31. Bindidon says:

    I read, somewhere above, from this blog’s most ignorant poster:

    ” Covid is appearing more and more like a hoax… ”

    *
    1. From the US Center of Disease Control

    https://tinyurl.com/yzbcu3lm

    ” While the impact of flu varies, it places a substantial burden on the health of people in the United States each year. CD-C estimates that influenza has resulted in between 9 million 45 million illnesses, between 140,000 810,000 hospitalizations and between 12,000 61,000 deaths annually since 2010. ”

    From Worldometers and the European Center of Disease Control, we see that COVID-19’s total deaths in the US amounted, since January, to over 180,000.

    Thus, the current total death count for COVID in the US is about 4 times higher than the average for the flu.

    Everybody knows that the case mortality for the seasonal flu in the US is about 0.1 %, and that the case mortality for COVID in the US is currently about 3 %, i.e. 30 times higher.

    *
    Dumb people will tell you that the COVID cases and mortalities are highly overestimated.

    Wow.

    But… to which factor are flu cases and mortalities overestimated?

    That they will tell you nothing about, let alone would they show you reliable sources for this alleged overestimation.

    My impression is that nothing has been overestimated. Neither flu, nor COVID.

    *
    Recently I compared COVID for the US, Europe incl. Russia, Canada and the Globe:

    – Cases
    https://drive.google.com/file/d/1S8QwxVH1EldrcV3lki4bIG443DJtdXxq/view

    – Deaths
    https://drive.google.com/file/d/14MLjUkhnhMWbAJQiVGSV9rNyUQCmOMra/view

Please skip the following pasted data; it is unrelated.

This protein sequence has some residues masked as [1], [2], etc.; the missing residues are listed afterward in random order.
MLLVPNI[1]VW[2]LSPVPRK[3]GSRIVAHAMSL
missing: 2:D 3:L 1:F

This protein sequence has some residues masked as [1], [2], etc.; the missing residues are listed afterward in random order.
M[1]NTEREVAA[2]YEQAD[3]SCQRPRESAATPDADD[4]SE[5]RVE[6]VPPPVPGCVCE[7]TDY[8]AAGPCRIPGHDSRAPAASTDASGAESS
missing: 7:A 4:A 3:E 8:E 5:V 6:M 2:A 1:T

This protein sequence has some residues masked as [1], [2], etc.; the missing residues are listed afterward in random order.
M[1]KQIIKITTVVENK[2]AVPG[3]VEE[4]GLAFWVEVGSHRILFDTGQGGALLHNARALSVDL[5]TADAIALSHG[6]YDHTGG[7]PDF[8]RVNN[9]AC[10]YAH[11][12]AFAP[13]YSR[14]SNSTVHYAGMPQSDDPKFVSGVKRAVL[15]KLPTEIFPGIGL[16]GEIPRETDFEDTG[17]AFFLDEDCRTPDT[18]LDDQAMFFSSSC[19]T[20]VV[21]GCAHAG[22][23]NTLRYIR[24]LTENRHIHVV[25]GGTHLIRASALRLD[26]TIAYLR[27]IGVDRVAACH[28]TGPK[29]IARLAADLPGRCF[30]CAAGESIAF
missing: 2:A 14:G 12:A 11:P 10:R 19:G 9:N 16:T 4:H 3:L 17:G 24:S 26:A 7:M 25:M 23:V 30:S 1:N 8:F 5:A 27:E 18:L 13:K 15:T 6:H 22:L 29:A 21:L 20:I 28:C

*
    To imagine such things being overestimated everywhere, you must be either dumb, ignorant, or all in one.

    The only hint one could extract out of the two graphs is that the right wing in the US politics doesn’t care much about poor people’s health, and… that it shows.

    J.-P. D.

    • ClintR says:

      “The only hint one could extract out of the two graphs is that the right wing in the US politics doesn’t care much about poor people’s health, and… that it shows.”

      Bindidon, such nonsense only makes you more Euro-trash, so jealous of the US that you can’t sleep nights.

      • studentb says:

        “..you must be either dumb, ignorant, or all in one…”

        And, right on cue, I give you ClintR

      • studentb says:

        “so jealous of the US ”
        huh?
        Is that why thousands are trying to escape to Canada?

        • ClintR says:

          Is Canada building a wall too?

          • studentb says:

            The Canadians require the US refugees to pass an intelligence test. Your application failed.

          • Gordon Robertson says:

            clint…”Is Canada building a wall too?”

            Actually, we are having a wall built by the US. Not really a wall but a wire divider. During this covid nonsense, many people in the US with families in Canada are meeting at the US-Canada border near Aldergrove, BC. They are making arrangements to use Peace Arch Park near Blaine, Washington for the same purpose.

            US authorities, who are building the fence, claim it’s to keep drug smugglers out. Along 0 – Avenue, which runs along the US-Canada border, there is a small median separating 0 – Avenue from an equivalent road on the US side. People from both side just wander across it.